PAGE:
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Can banks have an impact on alleviating the egg shortage?

June 25, 2015
Read Time: 0 min

If you’re craving an omelet the next time you sit down at your favorite restaurant, you may need to reconsider your order. If eggs are even on the menu at your local haunt, your dish may carry a higher price tag than the last time you dined out. The egg shortage, brought about by a bird flu virus that wiped out nearly 50 million chickens (and turkeys) on commercial farms earlier this year, has left all parties – from the farmer to restaurateur and the consumer – impacted. A recent report from said that while prices began falling last week, officials say it could take up to two years for the providing farms to return to normal production.

While the rising prices and shortage are certainly of concern to restaurants and many consumers, it’s the full-time farmer that is likely to see the biggest hit. The U.S. produces about 75 billion eggs each year, which is about 10 percent of the world’s supply. Farmers that rely solely, or even partially, on their egg-laying hens for income are sure to have their bottom lines severely impacted. With this hit in mind, some farmers may be looking to diversify their practices to safeguard against similar issues going forward. During leaner years is often when the demand for ag loans increases, as it’s common for those full-time farmers to tap into their community bank to cover operating costs or invest is other lines of the agricultural business.

According to data from Sageworks Bank Information, community banks (those with total assets less than $5 billion) lent more than $49 billion to farms across the country in the most recent quarter reported. In Q1 2015, the Midwest accounted for the largest pocket of lending, with 71 percent of the total farm loans for the quarter ($35 billion).

The biggest name in ag lending is unlikely to be a surprise – John Deere Financial FSB. Headquartered in Madison, Wisconsin, the non-traditional bank held more than $1.6 billion in farm loans in Q1, accounting for about 80 percent of its total assets. The runner-up lender, Amarillo National Bank, also made a sizable impact for farmers. The north Texas bank, which specializes in commercial lending, lent nearly $600 million. Farmers & Merchants Bank of Central California leads ag lending in the West, with more than $250 million. The bank’s 23 branches serve Sacramento and south of the capital city, where almonds and grapes are two key cash crops. In the Northeast, The Bank of Castile lent the most to farms in Q1. The community bank specializes in commercial lending in upstate New York, where milk accounts for one-half of the state’s total agricultural receipts yearly.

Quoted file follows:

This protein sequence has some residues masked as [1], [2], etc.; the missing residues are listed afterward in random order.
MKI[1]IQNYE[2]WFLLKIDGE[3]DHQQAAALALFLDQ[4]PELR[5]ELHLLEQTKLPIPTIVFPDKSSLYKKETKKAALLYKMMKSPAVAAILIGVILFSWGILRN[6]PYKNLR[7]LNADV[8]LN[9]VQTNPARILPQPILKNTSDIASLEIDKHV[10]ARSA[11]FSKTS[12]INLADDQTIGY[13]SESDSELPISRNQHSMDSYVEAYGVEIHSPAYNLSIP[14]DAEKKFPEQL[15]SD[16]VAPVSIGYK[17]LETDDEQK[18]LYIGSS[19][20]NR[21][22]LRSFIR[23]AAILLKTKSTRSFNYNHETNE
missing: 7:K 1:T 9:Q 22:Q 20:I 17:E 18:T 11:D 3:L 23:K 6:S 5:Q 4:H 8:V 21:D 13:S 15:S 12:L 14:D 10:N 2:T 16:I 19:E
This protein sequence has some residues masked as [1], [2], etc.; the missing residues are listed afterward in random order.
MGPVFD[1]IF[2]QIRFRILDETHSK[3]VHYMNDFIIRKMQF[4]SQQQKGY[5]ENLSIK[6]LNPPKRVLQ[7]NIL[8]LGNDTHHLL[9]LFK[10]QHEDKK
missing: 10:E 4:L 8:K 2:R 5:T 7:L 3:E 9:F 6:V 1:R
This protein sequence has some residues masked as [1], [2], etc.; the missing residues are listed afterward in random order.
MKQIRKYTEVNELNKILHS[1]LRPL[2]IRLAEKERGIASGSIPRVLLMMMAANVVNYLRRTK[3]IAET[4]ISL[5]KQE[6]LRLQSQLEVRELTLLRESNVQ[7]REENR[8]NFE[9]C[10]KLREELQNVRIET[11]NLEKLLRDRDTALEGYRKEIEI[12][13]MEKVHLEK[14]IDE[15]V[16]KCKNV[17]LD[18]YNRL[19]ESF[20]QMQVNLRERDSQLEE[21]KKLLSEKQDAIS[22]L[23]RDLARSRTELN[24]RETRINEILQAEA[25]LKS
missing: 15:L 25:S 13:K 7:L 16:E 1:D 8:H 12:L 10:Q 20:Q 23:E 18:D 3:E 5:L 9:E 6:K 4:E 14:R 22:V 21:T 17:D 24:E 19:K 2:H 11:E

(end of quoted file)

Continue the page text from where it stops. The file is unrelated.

For community banks that don’t currently hold farm loans, or those with limited experience in the industry, this may be the ideal time to diversify their portfolio by expanding their commercial lending. Although there are some specific challenges to assessing farm loans and borrowers, automation can assist banks breaking into this area with an easy and efficient process for analyzing prospective applicants.

Sageworks recently released Credit Analysis for Ag Lending. The new automation module expands the existing credit analysis solution to now analyze agricultural loans and build projected farm cash flows. For additional information, download a product overview.

About the Author


Raleigh, N.C.-based Sageworks, a leading provider of lending, credit risk, and portfolio risk software that enables banks and credit unions to efficiently grow and improve the borrower experience, was founded in 1998. Using its platform, Sageworks analyzed over 11.5 million loans, aggregated the corresponding loan data, and created the largest

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